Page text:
GORHAM, NY — It will be several more months before Gorham voters decide if the town shall allow retail sales and consumption sites for marijuana. A special election will either overturn or let stand the Town Board decision last December to opt out of New York state’s allowance for sales and sites for adult use of the drug.
On the marijuana decision — “It’s not Cheech and Chong behind the counter,” said local grocery store owner Ann Marie St. George, referring to the 1970s comedy duo depicting hippies and liberal marijuana use.
“We have seasonal businesses, tourism, million-dollar homes,” said St. George, co-owner of St. George’s Grocery & Deli and Pizza Sangiorgi in Gorham. Allowing marijuana sales and consumption sites in the town “is like Neiman Marcus selling jewelry,” she said.
St. George spearheaded a petition campaign that obtained enough signatures to put the question on the ballot. She and others ran a similar campaign in 2013 in Gorham, a town of a little over 4,000 residents on the east side of Canandaigua Lake. That earlier effort turned the town from dry to wet, permitting for the first time alcohol sales in hotels, restaurants and taverns.
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The Town Board plans to schedule a public hearing at its May 11 meeting to pass a local law required to set a special election regarding the issue. Setting a date for the special election will come until after the public hearing, which is likely to be at the June 8 meeting.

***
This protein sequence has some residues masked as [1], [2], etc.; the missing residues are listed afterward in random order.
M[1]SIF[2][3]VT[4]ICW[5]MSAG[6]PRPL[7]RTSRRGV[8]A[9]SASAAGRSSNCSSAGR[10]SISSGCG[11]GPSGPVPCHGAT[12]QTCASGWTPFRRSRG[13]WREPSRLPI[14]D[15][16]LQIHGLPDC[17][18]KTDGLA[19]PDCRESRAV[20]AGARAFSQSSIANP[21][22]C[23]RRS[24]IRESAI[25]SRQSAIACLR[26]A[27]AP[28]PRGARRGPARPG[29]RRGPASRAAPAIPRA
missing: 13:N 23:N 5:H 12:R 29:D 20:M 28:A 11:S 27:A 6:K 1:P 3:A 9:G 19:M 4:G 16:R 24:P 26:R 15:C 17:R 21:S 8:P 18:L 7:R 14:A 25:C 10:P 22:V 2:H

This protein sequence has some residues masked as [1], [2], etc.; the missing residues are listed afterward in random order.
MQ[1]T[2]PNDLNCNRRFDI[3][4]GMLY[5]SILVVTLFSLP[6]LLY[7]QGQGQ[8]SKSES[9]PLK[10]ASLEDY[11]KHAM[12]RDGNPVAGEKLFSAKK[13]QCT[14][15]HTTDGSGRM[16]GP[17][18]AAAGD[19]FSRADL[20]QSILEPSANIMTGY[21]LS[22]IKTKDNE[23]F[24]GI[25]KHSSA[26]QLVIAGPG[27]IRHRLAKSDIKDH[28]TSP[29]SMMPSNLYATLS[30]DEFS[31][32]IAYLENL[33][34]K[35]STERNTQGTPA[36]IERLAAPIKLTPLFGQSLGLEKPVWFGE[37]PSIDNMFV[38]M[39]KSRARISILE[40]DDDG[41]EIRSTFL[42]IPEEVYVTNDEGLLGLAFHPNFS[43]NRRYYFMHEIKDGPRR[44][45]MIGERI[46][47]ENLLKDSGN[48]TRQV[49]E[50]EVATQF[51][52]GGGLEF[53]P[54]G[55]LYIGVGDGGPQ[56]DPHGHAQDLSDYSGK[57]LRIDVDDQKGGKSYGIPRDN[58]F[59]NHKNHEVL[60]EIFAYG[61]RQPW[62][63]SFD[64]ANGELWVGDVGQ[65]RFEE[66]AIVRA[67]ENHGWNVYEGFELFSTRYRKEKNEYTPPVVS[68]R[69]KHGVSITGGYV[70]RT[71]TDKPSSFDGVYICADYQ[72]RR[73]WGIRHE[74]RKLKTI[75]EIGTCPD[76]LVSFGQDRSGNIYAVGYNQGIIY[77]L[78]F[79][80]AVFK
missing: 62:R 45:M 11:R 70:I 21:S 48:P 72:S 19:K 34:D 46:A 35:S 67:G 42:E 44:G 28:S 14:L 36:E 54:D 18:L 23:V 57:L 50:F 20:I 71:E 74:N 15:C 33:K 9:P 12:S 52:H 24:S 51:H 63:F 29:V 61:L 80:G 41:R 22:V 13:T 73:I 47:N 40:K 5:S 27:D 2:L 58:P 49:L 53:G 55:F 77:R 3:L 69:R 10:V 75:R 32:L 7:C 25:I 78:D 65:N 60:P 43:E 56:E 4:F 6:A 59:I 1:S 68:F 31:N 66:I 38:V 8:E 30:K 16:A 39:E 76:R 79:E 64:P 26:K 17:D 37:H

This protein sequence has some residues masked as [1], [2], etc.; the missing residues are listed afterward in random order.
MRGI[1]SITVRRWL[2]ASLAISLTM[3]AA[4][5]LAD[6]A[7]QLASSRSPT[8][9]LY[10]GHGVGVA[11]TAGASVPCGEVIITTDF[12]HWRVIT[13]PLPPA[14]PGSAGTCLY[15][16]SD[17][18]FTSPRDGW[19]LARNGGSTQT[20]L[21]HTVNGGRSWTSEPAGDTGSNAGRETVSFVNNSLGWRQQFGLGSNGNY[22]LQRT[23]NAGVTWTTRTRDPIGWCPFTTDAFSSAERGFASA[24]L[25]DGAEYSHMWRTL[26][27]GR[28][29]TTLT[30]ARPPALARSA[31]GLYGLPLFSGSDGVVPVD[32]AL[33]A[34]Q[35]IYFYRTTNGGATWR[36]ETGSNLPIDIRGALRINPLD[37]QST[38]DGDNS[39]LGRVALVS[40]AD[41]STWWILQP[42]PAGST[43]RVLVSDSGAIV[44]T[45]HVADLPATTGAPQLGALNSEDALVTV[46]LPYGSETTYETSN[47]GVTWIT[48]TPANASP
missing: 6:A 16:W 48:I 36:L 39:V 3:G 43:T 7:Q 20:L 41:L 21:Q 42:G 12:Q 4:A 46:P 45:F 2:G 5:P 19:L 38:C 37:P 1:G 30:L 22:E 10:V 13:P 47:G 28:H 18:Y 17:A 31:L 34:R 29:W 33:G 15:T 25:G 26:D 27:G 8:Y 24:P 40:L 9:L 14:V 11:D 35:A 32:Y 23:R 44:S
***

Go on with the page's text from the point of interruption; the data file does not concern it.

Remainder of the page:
Town Supervisor Fred Lightfoote voted last December to opt out of the state’s allowances for marijuana. The vote passed 3-1, with one board member absent. Lightfoote said he didn’t have enough information about the logistics of permitting sales and also had concerns about whether permitting such businesses would make pot more accessible and acceptable to youth. Lightfoote said the special election will give voters a chance to weigh in on the issue and he supports that.
The referendum will lump retail sales and consumption sites into one vote, to fit the way the Town Board worded its opt-out resolution and fit what the petition calls for with a special election.
Charlie Evangelista, Democratic commissioner at the Ontario County Board of Elections, said the Board of Elections can offer guidance in holding a special election, such as providing a list of election inspectors, while the cost and other responsibilities lie with the town. The Board of Elections pays inspectors $225 for working an election, which runs from 6 a.m. to 9 p.m. with inspectors putting in additional time before and after voting hours. Evangelista said the Town Board can establish whatever it wants to pay inspectors for a special election.
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Gorham has 2,845 registered voters and two polling places, the Gorham and Crystal Beach fire halls. Each site requires two inspectors, one Democrat and one Republican. The county can provide voting machines if the town wants to use them. Lightfoote said the Town Board is consulting with the town attorney over a timeline, notification requirements and other details regarding the special election.
It’s a mixed bag around the town of Gorham with marijuana laws. The bordering town of Canandaigua opted out of allowing both sales and consumption, while the city of Canandaigua at the north end of the lake allows dispensaries and not consumption sites. Meanwhile, the village of Rushville, in Gorham, allows both sales and consumption sites.